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First lady and family members reportedly cause headaches at Beijing hotel

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March 25, 2014: First lady Michelle Obama practices tai chi at a high school in Chengdu in southwest China's Sichuan province. (AP)

Michelle Obama and other members of the first family reportedly have been causing problems at a hotel where they were staying during their China tour. 

A Westin Beijing Chaoyang hotel staffer reportedly told The Daily Mail that the first lady, her two daughters and her mother are inconveniencing “pretty much everyone,” despite having a 24-hour-butler and numerous other amenities that come with their $8,350-a-night suite.

The front desk clerk told the London newspaper that the first lady’s mother, Marian Robinson, has been “barking at the staff since she arrived” for their week-long tour that ends Wednesday.

“We can't wait for this to be over, to tell you the truth,” the clerk told the newspaper. “We entertain many important people here, but this has been, I think, very different.”

Beyond challenging the hotel staff, the Obamas’ stay also has reportedly created problems for other guests, who have limited use of the elevators and must go through security checkpoints.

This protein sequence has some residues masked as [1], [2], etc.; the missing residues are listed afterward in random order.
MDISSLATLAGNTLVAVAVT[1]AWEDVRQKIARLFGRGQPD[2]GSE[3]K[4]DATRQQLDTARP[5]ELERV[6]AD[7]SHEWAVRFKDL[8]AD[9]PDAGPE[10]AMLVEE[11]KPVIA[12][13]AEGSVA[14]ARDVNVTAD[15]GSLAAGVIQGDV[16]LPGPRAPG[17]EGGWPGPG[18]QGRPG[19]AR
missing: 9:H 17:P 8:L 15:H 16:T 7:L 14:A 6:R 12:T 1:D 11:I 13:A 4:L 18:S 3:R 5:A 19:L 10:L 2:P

The newspaper reported the first lady and her daughters -- Sasha and Malia -- have charmed Chinese residents during their outings.

However, reporters have complained about having limited access to the family.

The pool reporter Monday, from The New York Times, filed a report on the family visiting the Museum of Terra Cotta Warriors, a burial place of about 8000 life size warriors left by China's first emperor. The report stated the news media was “kept far away” and that she had “no clue what was said.” 

A pool report Sunday, from McClatchy Newspapers’ Beijing bureau chief, about a roundtable discussion the first lady had with educators, parents and student on education, read: “Although pool photographers were allowed to take pictures of the roundtable, the names and bios of the participants have so far been withheld by the White House, and the pool was only allowed to hear roughly four minutes of opening comments” by Obama and U.S. Ambassador Max Baucus.  

“News officers said they were not releasing names so participants could talk candidly with Obama about education issues,” the report also said.